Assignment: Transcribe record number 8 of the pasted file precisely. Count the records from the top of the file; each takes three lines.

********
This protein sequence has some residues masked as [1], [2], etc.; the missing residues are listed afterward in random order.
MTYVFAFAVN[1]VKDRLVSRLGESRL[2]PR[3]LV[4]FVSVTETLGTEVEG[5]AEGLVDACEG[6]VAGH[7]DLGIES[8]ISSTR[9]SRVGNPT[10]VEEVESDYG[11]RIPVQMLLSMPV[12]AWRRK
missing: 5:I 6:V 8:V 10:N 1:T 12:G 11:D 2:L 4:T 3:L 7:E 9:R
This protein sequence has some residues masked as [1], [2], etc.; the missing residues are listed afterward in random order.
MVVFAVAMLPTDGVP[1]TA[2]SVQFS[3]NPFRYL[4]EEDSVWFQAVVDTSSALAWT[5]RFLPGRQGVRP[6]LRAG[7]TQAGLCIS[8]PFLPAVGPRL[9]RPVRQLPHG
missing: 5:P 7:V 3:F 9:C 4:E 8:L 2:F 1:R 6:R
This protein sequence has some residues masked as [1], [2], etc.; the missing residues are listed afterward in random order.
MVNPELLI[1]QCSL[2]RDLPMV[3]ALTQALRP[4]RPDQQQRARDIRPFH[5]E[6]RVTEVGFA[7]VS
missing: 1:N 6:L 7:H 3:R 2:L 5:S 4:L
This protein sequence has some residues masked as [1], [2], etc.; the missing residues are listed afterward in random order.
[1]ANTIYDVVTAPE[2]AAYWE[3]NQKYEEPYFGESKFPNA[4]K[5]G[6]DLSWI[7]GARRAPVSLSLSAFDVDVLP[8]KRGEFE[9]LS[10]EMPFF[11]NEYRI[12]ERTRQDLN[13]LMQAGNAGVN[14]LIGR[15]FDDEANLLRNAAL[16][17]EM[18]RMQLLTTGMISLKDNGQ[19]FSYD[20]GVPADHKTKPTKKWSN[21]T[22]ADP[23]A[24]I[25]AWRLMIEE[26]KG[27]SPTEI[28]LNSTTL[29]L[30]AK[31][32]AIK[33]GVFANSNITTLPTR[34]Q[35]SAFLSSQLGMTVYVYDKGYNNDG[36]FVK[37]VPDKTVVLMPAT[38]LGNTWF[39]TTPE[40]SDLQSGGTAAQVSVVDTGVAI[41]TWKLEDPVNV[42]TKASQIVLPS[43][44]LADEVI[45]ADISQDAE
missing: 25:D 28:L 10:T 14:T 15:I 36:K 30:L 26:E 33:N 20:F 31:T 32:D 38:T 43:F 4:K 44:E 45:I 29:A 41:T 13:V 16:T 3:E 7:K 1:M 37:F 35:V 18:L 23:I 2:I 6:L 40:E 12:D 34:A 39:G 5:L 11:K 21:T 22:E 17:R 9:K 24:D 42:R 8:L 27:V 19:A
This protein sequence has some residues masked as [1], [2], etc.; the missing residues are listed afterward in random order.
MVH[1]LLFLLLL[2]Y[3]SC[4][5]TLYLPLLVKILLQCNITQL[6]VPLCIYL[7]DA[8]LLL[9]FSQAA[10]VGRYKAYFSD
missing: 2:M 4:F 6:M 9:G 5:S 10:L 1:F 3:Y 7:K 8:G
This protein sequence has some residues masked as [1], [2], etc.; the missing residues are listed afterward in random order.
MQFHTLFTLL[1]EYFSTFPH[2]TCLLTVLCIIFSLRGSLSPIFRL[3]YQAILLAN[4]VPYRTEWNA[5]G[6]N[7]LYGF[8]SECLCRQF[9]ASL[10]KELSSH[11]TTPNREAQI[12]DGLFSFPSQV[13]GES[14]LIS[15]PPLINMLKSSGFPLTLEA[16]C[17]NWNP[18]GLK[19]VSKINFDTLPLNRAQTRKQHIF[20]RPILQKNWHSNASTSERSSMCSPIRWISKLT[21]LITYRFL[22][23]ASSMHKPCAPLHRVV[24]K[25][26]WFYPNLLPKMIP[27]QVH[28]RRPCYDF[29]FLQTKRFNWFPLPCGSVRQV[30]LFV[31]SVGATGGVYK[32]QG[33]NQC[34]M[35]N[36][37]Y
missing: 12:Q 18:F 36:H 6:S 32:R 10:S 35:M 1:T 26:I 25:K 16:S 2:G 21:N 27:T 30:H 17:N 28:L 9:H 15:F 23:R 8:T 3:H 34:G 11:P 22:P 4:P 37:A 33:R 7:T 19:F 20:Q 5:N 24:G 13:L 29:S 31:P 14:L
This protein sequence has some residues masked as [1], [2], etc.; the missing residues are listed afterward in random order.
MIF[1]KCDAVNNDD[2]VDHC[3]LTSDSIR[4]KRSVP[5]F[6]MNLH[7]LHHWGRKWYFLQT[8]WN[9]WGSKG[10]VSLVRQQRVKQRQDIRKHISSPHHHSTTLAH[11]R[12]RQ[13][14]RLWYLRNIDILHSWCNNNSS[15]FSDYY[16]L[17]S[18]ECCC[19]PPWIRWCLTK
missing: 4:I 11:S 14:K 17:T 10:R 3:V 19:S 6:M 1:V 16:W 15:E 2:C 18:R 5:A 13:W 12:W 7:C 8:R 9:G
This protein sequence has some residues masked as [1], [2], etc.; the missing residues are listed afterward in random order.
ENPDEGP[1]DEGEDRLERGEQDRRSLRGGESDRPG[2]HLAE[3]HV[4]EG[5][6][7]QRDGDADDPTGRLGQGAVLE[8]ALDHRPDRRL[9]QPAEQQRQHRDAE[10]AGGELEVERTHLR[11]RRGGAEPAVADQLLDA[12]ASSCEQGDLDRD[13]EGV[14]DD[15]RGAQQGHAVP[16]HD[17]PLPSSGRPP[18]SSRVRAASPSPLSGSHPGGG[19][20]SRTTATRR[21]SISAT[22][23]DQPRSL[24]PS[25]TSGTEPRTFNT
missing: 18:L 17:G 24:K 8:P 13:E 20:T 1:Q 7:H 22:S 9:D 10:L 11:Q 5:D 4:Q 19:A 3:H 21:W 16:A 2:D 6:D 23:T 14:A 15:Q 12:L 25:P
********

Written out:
This protein sequence has some residues masked as [1], [2], etc.; the missing residues are listed afterward in random order.
ENPDEGP[1]DEGEDRLERGEQDRRSLRGGESDRPG[2]HLAE[3]HV[4]EG[5][6][7]QRDGDADDPTGRLGQGAVLE[8]ALDHRPDRRL[9]QPAEQQRQHRDAE[10]AGGELEVERTHLR[11]RRGGAEPAVADQLLDA[12]ASSCEQGDLDRD[13]EGV[14]DD[15]RGAQQGHAVP[16]HD[17]PLPSSGRPP[18]SSRVRAASPSPLSGSHPGGG[19][20]SRTTATRR[21]SISAT[22][23]DQPRSL[24]PS[25]TSGTEPRTFNT
missing: 18:L 17:G 24:K 8:P 13:E 20:T 1:Q 7:H 22:S 9:D 10:L 11:Q 5:D 4:Q 19:A 3:H 21:W 16:A 2:D 6:D 23:T 14:A 15:Q 12:L 25:P